Table of contents

  1. 1. TL;DR
  2. 2. Installing the Windows Subsystem for Android
  3. 3. Activating the Developer mode
  4. 4. Connecting the Android Debug Bridge (adb)
  5. 5. Starting React Native apps using Expo
  6. 6. Advanced settings
  7. 7. Video Tutorial

The Windows Subsystem for Android (WSA) enables you to run native Android apps on Windows 11. It serves as a virtualization layer, much like how the Windows Subsystem for Linux (WSL) allows Linux applications to run natively on Windows. This feature is especially useful for TypeScript developers working on React Native applications, as it offers a convenient way to run and test apps through native integrations.


  1. Install the “Amazon Appstore” from the “Microsoft Store”
  2. It will silently install the “Windows Subsystem for Android”
  3. Go to “Windows Subsystem for Android” → “Advanced Settings” and turn on “Developer mode”
  4. Go to “Windows Subsystem for Android” → “Experimental features” and turn on “Local network access”
  5. Click on “Manage developer settings” to start the emulator
  6. Toggle “Developer mode” on and off to see your adb connection URL
  7. Install adb in your system through the Android SDK Platform-Tools
  8. Find your local IPv4 address using ipconfig on your Windows system
  9. Try to connect adb with your Android Emulator, Example: adb connect
  10. Try to run an Expo Go project using TypeScript (it will discover your emulator)

Installing the Windows Subsystem for Android

WSA is designed to work closely with the Amazon Appstore, which serves as the platform from which users can download Android apps. When you access the Microsoft Store, you have the option to install the Amazon Appstore. Doing so will automatically install the Windows Subsystem for Android in the background.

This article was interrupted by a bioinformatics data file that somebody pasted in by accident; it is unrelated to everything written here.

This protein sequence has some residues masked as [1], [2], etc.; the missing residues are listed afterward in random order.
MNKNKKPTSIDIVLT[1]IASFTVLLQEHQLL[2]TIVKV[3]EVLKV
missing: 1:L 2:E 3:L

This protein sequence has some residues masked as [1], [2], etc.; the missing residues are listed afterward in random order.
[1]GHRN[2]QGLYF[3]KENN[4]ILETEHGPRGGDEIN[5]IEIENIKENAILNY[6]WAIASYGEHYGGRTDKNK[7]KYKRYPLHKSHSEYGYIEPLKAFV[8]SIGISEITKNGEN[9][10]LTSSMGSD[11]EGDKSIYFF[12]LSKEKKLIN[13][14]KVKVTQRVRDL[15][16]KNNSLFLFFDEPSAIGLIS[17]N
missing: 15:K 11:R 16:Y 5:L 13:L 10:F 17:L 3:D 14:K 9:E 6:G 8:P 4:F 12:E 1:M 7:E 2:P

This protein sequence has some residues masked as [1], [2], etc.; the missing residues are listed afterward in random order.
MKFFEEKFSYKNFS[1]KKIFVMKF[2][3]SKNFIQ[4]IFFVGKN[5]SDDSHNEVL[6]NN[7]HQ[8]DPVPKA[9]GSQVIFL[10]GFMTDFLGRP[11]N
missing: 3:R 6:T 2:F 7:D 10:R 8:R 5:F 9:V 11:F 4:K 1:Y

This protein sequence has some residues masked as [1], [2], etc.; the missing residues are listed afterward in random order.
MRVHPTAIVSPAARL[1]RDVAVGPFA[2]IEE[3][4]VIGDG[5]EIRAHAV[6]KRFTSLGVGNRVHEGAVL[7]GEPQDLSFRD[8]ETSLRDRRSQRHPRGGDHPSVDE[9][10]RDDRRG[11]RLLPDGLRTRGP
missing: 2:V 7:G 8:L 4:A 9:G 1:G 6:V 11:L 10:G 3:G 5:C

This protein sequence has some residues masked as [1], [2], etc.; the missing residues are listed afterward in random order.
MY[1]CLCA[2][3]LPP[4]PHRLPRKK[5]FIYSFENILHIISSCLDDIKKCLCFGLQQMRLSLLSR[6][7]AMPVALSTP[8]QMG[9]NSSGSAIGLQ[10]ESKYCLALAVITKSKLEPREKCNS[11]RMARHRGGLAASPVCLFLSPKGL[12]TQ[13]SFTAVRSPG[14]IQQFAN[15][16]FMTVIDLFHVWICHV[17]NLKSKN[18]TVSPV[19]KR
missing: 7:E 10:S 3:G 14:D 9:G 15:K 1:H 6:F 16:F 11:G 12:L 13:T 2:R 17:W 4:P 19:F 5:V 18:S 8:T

Once installed, the Amazon Appstore and the Windows Subsystem for Android become available from the Start menu in Windows 11. In terms of window management, Android apps on Windows can be resized freely, and they are expected to be responsive to these changes.

Activating the Developer mode

For developers, the Windows Subsystem for Android offers a new platform to test and debug Android apps. By navigating to Advanced settings you can enable the Developer mode. Once this mode is activated, an address is displayed that allows you to link the Android Debug Bridge (adb) when you start up the Android emulator.

Hint: To make the adb address visible, you may need to switch “Developer mode” off and on again after initiating the Android emulator.

Connecting the Android Debug Bridge (adb)

First, make sure Developer mode is enabled in your WSA settings. After activating Developer mode, start an Android app like the “Amazon Appstore”. This step is crucial for booting up the virtual machine that operates WSA. You can also initiate the “Windows Subsystem for Android” via the Start menu.

When the Android system is up and running, indicated by icons in your taskbar or listed under running “Apps” in your Task Manager, you can proceed to connect using adb. If you don’t have adb installed on your Windows machine, you will receive this error message in the Windows Command Prompt:

‘adb’ is not recognized as an internal or external command, operable program or batch file.

Users of the Windows PowerShell will receive a similar error:

The term ‘adb’ is not recognized as the name of a cmdlet, function, script file, or operable program.

To make adb accessible, install the Android SDK Platform-Tools. You can also install them via the Windows Subsystem for Linux (WSL) using this command: